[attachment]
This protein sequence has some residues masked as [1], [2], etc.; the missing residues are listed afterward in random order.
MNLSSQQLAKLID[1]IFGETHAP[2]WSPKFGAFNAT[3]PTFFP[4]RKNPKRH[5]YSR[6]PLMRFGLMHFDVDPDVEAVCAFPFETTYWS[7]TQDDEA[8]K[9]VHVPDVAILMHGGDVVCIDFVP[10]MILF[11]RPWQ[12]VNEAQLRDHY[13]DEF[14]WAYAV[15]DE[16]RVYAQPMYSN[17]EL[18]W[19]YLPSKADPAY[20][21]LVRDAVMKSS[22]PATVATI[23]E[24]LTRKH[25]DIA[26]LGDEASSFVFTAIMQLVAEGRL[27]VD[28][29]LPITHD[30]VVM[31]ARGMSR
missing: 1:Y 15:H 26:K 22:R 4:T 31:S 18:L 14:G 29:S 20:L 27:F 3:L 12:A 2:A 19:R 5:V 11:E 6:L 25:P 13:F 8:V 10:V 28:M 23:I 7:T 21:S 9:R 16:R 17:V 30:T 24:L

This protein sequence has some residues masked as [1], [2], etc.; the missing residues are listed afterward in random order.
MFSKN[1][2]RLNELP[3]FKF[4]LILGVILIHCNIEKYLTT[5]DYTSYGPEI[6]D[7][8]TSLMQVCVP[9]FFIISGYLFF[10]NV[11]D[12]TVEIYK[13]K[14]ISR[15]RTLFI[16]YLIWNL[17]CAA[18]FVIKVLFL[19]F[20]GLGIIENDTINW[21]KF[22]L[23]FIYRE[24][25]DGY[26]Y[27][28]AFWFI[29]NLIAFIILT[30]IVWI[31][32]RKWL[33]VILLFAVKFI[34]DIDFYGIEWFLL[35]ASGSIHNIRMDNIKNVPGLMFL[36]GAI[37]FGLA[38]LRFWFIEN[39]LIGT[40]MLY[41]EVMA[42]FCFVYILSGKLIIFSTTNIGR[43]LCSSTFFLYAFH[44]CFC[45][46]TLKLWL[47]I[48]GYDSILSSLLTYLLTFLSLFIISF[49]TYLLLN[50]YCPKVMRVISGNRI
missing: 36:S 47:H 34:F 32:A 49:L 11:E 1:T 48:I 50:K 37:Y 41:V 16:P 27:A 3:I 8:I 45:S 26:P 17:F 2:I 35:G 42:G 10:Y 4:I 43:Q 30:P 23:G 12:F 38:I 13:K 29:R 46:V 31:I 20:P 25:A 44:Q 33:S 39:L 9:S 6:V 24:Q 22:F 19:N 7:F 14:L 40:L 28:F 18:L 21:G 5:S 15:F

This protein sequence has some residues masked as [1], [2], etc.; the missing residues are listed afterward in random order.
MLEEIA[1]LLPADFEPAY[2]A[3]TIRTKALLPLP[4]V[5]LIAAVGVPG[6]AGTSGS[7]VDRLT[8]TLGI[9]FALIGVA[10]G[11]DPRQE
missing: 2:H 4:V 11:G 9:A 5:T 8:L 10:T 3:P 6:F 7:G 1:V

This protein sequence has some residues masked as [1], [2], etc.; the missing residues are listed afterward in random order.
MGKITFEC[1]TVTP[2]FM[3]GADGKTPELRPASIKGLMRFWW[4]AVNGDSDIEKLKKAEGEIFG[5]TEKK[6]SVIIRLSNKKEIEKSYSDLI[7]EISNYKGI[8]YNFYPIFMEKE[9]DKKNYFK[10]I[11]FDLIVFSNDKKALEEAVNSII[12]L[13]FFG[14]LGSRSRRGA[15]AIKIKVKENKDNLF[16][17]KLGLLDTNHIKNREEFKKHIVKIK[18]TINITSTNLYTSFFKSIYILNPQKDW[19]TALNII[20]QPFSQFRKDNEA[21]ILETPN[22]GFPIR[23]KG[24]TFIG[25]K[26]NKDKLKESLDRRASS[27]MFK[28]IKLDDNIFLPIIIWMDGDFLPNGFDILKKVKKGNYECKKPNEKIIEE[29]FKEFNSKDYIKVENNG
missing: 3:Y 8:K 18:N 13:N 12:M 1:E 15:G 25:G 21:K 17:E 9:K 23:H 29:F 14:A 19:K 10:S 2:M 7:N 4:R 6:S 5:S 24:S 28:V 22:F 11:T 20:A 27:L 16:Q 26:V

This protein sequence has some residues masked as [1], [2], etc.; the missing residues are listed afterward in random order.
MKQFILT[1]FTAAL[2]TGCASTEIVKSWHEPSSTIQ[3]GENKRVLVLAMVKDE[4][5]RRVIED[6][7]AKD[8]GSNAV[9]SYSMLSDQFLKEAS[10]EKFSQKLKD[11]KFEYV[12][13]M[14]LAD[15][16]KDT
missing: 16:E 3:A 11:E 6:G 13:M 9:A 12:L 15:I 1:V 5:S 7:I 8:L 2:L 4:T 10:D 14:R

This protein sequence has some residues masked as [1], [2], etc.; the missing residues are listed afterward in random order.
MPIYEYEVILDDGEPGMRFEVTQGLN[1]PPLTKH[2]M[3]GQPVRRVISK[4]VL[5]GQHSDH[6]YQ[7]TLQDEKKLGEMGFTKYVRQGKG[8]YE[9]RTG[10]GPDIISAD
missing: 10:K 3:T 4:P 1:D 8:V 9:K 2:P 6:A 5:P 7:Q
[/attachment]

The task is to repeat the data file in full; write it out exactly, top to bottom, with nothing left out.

This protein sequence has some residues masked as [1], [2], etc.; the missing residues are listed afterward in random order.
MNLSSQQLAKLID[1]IFGETHAP[2]WSPKFGAFNAT[3]PTFFP[4]RKNPKRH[5]YSR[6]PLMRFGLMHFDVDPDVEAVCAFPFETTYWS[7]TQDDEA[8]K[9]VHVPDVAILMHGGDVVCIDFVP[10]MILF[11]RPWQ[12]VNEAQLRDHY[13]DEF[14]WAYAV[15]DE[16]RVYAQPMYSN[17]EL[18]W[19]YLPSKADPAY[20][21]LVRDAVMKSS[22]PATVATI[23]E[24]LTRKH[25]DIA[26]LGDEASSFVFTAIMQLVAEGRL[27]VD[28][29]LPITHD[30]VVM[31]ARGMSR
missing: 1:Y 15:H 26:K 22:R 4:T 31:S 18:L 14:G 29:S 20:L 27:F 3:L 12:A 2:A 19:R 5:V 11:E 6:L 25:P 13:F 8:V 10:V 28:M 23:I 7:T 21:S 9:R 16:R 17:V 30:T 24:L

This protein sequence has some residues masked as [1], [2], etc.; the missing residues are listed afterward in random order.
MFSKN[1][2]RLNELP[3]FKF[4]LILGVILIHCNIEKYLTT[5]DYTSYGPEI[6]D[7][8]TSLMQVCVP[9]FFIISGYLFF[10]NV[11]D[12]TVEIYK[13]K[14]ISR[15]RTLFI[16]YLIWNL[17]CAA[18]FVIKVLFL[19]F[20]GLGIIENDTINW[21]KF[22]L[23]FIYRE[24][25]DGY[26]Y[27][28]AFWFI[29]NLIAFIILT[30]IVWI[31][32]RKWL[33]VILLFAVKFI[34]DIDFYGIEWFLL[35]ASGSIHNIRMDNIKNVPGLMFL[36]GAI[37]FGLA[38]LRFWFIEN[39]LIGT[40]MLY[41]EVMA[42]FCFVYILSGKLIIFSTTNIGR[43]LCSSTFFLYAFH[44]CFC[45][46]TLKLWL[47]I[48]GYDSILSSLLTYLLTFLSLFIISF[49]TYLLLN[50]YCPKVMRVISGNRI
missing: 36:S 47:H 34:F 32:A 49:L 11:E 1:T 48:I 50:K 37:Y 41:V 16:P 27:A 3:I 8:I 45:S 26:P 17:F 2:I 35:G 42:G 10:Y 4:I 43:Q 30:P 23:G 12:F 38:I 13:K 29:R 46:V 31:I 20:P 25:A 44:Q 33:S 39:L 9:S 6:V 24:Q 22:F 19:N 7:F 14:L 40:L 28:F 18:L 21:G 5:S 15:F

This protein sequence has some residues masked as [1], [2], etc.; the missing residues are listed afterward in random order.
MLEEIA[1]LLPADFEPAY[2]A[3]TIRTKALLPLP[4]V[5]LIAAVGVPG[6]AGTSGS[7]VDRLT[8]TLGI[9]FALIGVA[10]G[11]DPRQE
missing: 2:H 4:V 11:G 9:A 5:T 8:L 10:T 3:P 6:F 7:G 1:V

This protein sequence has some residues masked as [1], [2], etc.; the missing residues are listed afterward in random order.
MGKITFEC[1]TVTP[2]FM[3]GADGKTPELRPASIKGLMRFWW[4]AVNGDSDIEKLKKAEGEIFG[5]TEKK[6]SVIIRLSNKKEIEKSYSDLI[7]EISNYKGI[8]YNFYPIFMEKE[9]DKKNYFK[10]I[11]FDLIVFSNDKKALEEAVNSII[12]L[13]FFG[14]LGSRSRRGA[15]AIKIKVKENKDNLF[16][17]KLGLLDTNHIKNREEFKKHIVKIK[18]TINITSTNLYTSFFKSIYILNPQKDW[19]TALNII[20]QPFSQFRKDNEA[21]ILETPN[22]GFPIR[23]KG[24]TFIG[25]K[26]NKDKLKESLDRRASS[27]MFK[28]IKLDDNIFLPIIIWMDGDFLPNGFDILKKVKKGNYECKKPNEKIIEE[29]FKEFNSKDYIKVENNG
missing: 3:Y 8:K 18:N 13:N 12:M 1:E 15:G 25:G 21:K 17:E 9:K 23:H 29:F 14:A 19:K 10:S 2:M 7:N 4:R 6:S 5:S 24:S 28:V 22:F 11:T 20:A 27:L 16:Q 26:V

This protein sequence has some residues masked as [1], [2], etc.; the missing residues are listed afterward in random order.
MKQFILT[1]FTAAL[2]TGCASTEIVKSWHEPSSTIQ[3]GENKRVLVLAMVKDE[4][5]RRVIED[6][7]AKD[8]GSNAV[9]SYSMLSDQFLKEAS[10]EKFSQKLKD[11]KFEYV[12][13]M[14]LAD[15][16]KDT
missing: 16:E 3:A 11:E 6:G 13:M 9:A 12:L 15:I 1:V 5:S 7:I 8:L 2:L 4:T 10:D 14:R

This protein sequence has some residues masked as [1], [2], etc.; the missing residues are listed afterward in random order.
MPIYEYEVILDDGEPGMRFEVTQGLN[1]PPLTKH[2]M[3]GQPVRRVISK[4]VL[5]GQHSDH[6]YQ[7]TLQDEKKLGEMGFTKYVRQGKG[8]YE[9]RTG[10]GPDIISAD
missing: 10:K 3:T 4:P 1:D 8:V 9:K 2:P 6:A 5:P 7:Q